Quote of the day: “ In many Japanese American households and communities, an annual custom is mochitsuki—the pounding of mochi or rice cakes, which is essential to the “Oshogatsu” or New Year’s celebration. Mochitsuki is an all-day event which requires many hands, long hours, and physical labor, but is also a time of fellowship and socializing with friends and family.” — Wikipedia
This is the 15th year that Akiko is hosting a New Year’s Mochi Pounding event at her place. The event is planned for December 29 this year. And preparations for mochi pounding have already begun. Ten days before the event (Dec. 19) a neighbor (Jim, who lives 6 months of the year in Minnesota and 6 months in Hawaii) brought over large plastic garbage cans and tubs to soak the seiro (wooden steaming trays). The wooden seiro need to be soaked well because the trays sit over the fire to steam the rice. The moisure prevents them from burning.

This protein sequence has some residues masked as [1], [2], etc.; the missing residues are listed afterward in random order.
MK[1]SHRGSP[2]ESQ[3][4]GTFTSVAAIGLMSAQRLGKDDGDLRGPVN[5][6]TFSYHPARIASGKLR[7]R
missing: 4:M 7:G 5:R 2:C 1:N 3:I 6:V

Jim and Akiko also examined the tools for pounding the rice—kine (large wooden mallets) and a long round pole (not sure what it is called). After Akiko picked one of the long wooden poles from last year that was the perfect size, Jim left to cut poles of a similar size and shape and prepare them for the mochi pounding. He also took the kine to prepare them.
Akiko is preparing for a large group of friends and family to arrive December 26 to help prepare food for the mochi pounding. Last year over 600 people attended. I am looking forward to next week’s activities here. As the preparation continues I’ll be photographing and telling the story of how the mochi is made.